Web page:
For those who own and manage investment property, the eviction process is both a necessity and a source of frustration. Formally called forcible detainer, the eviction procedure required to reclaim possession of a property from a tenant is time consuming and sometimes stressful.
Evictions can be initiated for any breach of a lease by a tenant. However, most evictions occur from tenant failure to pay rent. If a tenant fails to pay rent by the due date stated in a lease, that tenant is in default and under Kentucky law, the landlord may sue to reclaim possession from the tenant. Essentially, the landlord is suing the tenant for unlawfully remaining in possession (forcible detainer).
The steps to successfully evict must be taken correctly or the landlord will be forced to start the process over extending an already lengthy endeavor. The first step in the forcible detainer action is posting notice to vacate. The day after rent is due a landlord may post notice to vacate on the tenant’s door. The notice to vacate must state the following: 1) name of the tenant and landlord; 2) address of the leased premises; 3) the amount of past due rent; 4) rent due date and it must provide the tenant with the opportunity to cure by advising the tenant that he or she has seven days to vacate or pay the past due rent. If the tenant fails to pay rent or vacate, then the landlord must file a petition for forcible detainer in district court in the county in which the rental property is located. The court clerk will provide the landlord with a trial date for the lawsuit and provide notice to the tenant of the date as well.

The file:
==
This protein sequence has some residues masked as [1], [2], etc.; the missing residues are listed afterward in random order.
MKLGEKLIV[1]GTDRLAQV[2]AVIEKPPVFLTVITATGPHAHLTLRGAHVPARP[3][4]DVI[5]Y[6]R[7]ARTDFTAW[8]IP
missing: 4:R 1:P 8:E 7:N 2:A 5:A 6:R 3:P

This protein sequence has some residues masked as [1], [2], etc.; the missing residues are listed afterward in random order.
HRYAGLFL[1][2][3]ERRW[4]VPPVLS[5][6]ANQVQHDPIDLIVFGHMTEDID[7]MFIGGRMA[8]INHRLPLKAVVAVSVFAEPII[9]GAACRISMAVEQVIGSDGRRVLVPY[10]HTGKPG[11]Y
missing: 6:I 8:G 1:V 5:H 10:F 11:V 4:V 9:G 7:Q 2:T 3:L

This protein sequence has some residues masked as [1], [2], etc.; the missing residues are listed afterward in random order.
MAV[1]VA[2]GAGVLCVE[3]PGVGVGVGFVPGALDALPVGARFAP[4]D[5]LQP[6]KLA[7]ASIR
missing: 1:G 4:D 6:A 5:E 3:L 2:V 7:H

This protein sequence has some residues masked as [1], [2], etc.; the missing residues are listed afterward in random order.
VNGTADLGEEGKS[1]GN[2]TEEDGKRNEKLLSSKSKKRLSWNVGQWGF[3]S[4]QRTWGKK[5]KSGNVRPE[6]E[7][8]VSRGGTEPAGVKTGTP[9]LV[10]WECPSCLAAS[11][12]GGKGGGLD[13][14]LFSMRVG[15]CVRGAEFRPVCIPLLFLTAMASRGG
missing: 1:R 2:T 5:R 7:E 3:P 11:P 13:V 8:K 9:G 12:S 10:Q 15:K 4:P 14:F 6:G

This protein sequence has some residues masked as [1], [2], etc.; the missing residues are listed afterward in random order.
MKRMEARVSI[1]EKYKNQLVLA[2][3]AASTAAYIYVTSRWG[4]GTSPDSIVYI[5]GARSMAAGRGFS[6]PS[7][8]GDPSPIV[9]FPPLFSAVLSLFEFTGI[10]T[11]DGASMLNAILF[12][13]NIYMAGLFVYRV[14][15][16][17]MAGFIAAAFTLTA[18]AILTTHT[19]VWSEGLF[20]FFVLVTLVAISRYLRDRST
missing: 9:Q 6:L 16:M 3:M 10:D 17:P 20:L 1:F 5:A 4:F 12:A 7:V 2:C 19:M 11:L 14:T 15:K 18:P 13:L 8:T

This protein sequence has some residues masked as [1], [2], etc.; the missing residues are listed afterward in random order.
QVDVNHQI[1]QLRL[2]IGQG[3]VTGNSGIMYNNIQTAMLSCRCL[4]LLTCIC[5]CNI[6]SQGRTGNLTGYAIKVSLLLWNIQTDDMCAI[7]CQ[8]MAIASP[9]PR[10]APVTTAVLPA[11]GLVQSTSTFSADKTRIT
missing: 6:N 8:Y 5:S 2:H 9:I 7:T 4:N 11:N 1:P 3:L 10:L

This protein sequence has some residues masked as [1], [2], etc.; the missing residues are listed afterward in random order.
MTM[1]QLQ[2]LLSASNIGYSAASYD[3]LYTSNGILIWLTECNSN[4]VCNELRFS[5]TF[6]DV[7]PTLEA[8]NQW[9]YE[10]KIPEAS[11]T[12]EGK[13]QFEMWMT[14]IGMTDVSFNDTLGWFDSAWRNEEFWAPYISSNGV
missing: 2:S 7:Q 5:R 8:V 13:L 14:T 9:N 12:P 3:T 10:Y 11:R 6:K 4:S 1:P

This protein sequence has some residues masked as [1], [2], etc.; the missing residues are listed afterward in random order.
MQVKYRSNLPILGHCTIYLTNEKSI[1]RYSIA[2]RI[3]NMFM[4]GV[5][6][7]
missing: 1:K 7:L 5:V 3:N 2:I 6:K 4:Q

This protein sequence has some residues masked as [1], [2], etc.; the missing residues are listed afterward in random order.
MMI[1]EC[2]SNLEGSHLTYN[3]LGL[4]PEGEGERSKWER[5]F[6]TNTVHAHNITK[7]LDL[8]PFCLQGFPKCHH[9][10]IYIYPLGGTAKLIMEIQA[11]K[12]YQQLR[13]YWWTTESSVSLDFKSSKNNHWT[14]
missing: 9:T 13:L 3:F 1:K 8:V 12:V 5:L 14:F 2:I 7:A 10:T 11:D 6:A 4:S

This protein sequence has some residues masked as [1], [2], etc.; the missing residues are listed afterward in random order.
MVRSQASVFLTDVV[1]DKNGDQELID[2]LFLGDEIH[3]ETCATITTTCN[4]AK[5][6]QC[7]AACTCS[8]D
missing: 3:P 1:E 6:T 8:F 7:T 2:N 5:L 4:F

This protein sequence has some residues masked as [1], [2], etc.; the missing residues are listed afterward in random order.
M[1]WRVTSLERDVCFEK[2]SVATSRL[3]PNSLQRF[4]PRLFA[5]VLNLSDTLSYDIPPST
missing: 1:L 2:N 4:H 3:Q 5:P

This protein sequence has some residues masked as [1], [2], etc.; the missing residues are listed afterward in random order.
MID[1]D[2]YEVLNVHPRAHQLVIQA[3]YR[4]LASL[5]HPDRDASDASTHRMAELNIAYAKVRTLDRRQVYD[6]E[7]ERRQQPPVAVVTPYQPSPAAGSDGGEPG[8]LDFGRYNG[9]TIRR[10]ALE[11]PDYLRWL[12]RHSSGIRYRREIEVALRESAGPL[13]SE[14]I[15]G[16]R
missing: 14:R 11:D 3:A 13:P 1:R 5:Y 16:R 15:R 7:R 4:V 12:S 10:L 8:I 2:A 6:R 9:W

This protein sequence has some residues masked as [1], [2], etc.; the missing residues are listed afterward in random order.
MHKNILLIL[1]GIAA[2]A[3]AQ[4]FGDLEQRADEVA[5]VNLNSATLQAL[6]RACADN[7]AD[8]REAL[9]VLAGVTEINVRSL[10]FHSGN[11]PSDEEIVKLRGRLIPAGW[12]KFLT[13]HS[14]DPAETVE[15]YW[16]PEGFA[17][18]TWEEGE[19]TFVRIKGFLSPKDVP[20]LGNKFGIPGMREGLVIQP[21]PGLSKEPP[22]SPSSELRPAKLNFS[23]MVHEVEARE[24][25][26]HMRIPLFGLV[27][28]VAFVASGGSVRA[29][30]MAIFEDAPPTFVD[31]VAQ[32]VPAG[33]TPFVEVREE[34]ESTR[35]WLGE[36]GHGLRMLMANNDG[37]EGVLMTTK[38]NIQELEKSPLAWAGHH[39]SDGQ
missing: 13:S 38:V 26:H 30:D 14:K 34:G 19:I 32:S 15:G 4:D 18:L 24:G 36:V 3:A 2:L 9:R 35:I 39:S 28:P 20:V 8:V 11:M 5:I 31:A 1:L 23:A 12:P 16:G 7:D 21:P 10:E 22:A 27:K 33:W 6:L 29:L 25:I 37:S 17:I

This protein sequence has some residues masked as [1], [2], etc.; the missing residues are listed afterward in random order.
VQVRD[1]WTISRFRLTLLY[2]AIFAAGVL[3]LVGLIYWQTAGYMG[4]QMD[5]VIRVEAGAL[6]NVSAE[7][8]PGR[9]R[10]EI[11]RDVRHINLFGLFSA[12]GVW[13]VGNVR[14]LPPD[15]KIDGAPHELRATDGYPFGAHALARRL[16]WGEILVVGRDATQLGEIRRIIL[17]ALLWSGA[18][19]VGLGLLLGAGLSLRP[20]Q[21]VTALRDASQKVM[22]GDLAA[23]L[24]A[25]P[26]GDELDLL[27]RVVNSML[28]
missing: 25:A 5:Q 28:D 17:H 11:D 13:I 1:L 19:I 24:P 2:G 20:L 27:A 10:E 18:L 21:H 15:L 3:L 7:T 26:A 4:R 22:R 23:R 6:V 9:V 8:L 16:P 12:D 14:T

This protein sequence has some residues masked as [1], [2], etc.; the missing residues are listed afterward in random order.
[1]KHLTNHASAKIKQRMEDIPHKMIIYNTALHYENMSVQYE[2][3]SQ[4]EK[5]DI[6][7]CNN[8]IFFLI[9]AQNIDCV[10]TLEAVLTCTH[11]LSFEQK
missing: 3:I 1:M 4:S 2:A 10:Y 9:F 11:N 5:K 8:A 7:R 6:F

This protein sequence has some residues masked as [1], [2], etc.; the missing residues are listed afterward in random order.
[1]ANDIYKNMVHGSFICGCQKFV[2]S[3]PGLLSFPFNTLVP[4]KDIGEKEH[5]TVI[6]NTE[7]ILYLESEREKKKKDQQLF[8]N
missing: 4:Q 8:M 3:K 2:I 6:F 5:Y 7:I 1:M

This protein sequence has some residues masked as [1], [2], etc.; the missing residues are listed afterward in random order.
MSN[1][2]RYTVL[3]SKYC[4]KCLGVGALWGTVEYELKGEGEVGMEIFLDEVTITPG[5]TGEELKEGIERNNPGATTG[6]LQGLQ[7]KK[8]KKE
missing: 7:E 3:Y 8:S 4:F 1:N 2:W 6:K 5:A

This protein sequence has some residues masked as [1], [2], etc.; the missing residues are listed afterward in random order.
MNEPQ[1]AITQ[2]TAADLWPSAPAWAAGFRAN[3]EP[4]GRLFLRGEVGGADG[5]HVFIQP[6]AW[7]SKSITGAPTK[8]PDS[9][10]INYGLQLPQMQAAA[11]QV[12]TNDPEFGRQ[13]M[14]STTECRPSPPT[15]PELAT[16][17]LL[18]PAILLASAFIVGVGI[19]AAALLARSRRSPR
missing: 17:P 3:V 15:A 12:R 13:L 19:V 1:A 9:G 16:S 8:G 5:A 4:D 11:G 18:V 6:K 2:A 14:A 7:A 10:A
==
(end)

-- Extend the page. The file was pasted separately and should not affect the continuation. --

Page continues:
In order to preserve its right to repossession the landlord cannot accept any rents not accrued and must appear at the trail date and prove to the court that a breach of the lease occurred and is entitled to possession. The tenant may appear at the trail date and assert defenses but in the vast majority of cases the tenant does not bother to show up and the landlord wins by default.
If the landlord obtains judgment at trial, the court will order the tenant to vacate within seven days. If the tenant fails to vacate within seven days, the landlord will need to obtain a Warrant for Possession from the court. To do this, the landlord will need to go to the district court clerk office and fill out a Eviction Notice: Warrant for Possession form, pay a fee and the clerk will submit it to the court. Usually it takes a couple of days for the judge to sign it. From there the warrant is sent to the county sheriff. The landlord must reach out the sheriff and schedule a date for a “set out.” A set out is simply the sheriff appearing at the property location and maintaining the peace while the landlord removes the tenant’s belongings. Once the tenant and his or her belongings have been removed it is advisable to change the locks. At that point, the landlord has completed the process.